Beginners Guide to MACRO Photography All Year Long (VIDEO)

Macro photography in winter? You bet. Opportunities abound this time of year, from snowflakes, berries, and pinecones, to frozen dewdrops and barren tree branches covered with sparkling frost. If you’re new to close-up photography, the quick tutorial below will help you get started.

While this episode was shot in relatively mild weather, it offers a variety of simple tips for getting up close and personal with nature. And you can use these techniques year-round, whether you’re shooting icy subjects this time of year, budding flowers in spring, or colorful bugs in summer.

British pro Andrew Lanxon covers a lot of ground in barely 10 minutes. He explains how a minor shift in perspective from a high to low camera position will make a big difference in your results. He also demonstrates a simple off-camera flash technique that can impart a dramatic, moody look to your photos.

Lanxon provides the camera settings and exposure techniques he prefers for different types of macro shots, and he demonstrates a simple Photoshop focus-stacking method for maximizing sharpness by merging multiple images during the editing process.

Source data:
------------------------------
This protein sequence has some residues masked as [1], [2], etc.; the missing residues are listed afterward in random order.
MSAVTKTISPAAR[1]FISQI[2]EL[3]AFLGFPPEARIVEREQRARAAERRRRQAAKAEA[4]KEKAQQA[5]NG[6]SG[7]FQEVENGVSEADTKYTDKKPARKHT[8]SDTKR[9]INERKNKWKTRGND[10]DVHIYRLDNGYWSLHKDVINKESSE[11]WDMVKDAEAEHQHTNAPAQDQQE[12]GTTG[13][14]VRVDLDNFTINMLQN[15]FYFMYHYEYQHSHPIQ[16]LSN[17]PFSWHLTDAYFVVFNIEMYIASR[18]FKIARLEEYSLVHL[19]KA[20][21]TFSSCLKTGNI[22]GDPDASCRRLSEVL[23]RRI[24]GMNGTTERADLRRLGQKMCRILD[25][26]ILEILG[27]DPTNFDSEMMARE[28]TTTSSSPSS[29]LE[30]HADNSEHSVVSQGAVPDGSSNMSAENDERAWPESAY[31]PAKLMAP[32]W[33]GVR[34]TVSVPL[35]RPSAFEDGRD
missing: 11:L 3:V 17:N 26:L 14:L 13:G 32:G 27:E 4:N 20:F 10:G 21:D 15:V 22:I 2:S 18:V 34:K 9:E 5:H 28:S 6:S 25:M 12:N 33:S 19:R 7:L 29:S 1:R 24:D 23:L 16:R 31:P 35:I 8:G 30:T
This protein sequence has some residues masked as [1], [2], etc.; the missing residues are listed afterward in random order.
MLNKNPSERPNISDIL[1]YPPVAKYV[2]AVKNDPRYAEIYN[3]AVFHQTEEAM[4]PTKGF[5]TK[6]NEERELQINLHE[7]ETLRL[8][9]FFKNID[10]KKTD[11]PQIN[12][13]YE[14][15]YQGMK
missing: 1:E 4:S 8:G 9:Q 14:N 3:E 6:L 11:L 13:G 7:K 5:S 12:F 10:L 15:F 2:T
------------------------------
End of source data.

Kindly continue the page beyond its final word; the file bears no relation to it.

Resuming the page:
As with many macro tutorials, Lanxon begins this episode on his knees, while moving in tight on a solitary snowdrop blossom near to the ground. He first makes a few shots with natural light. You’ll see how he chose the proper shutter speed for eliminating subject movement on the windy day, as well as the aperture and ISO settings he selected for low-light conditions and the depth-of-field he desired.

Available light photos can look pretty nice, but they are often more effective when adding a bit of supplemental light from a simple off-camera flash. You’ll also pick up useful composition techniques that are unique to macro shooting, along with several more shooting and editing tips that deliver great results. We suggest you bookmark this episode so you can refer to it as seasons change throughout the year.

You can find more helpful advice on Lanxon’s YouTube channel, so be sure and take a look. And check out another tutorial we posted recently, with five great tips for better winter nature photographs.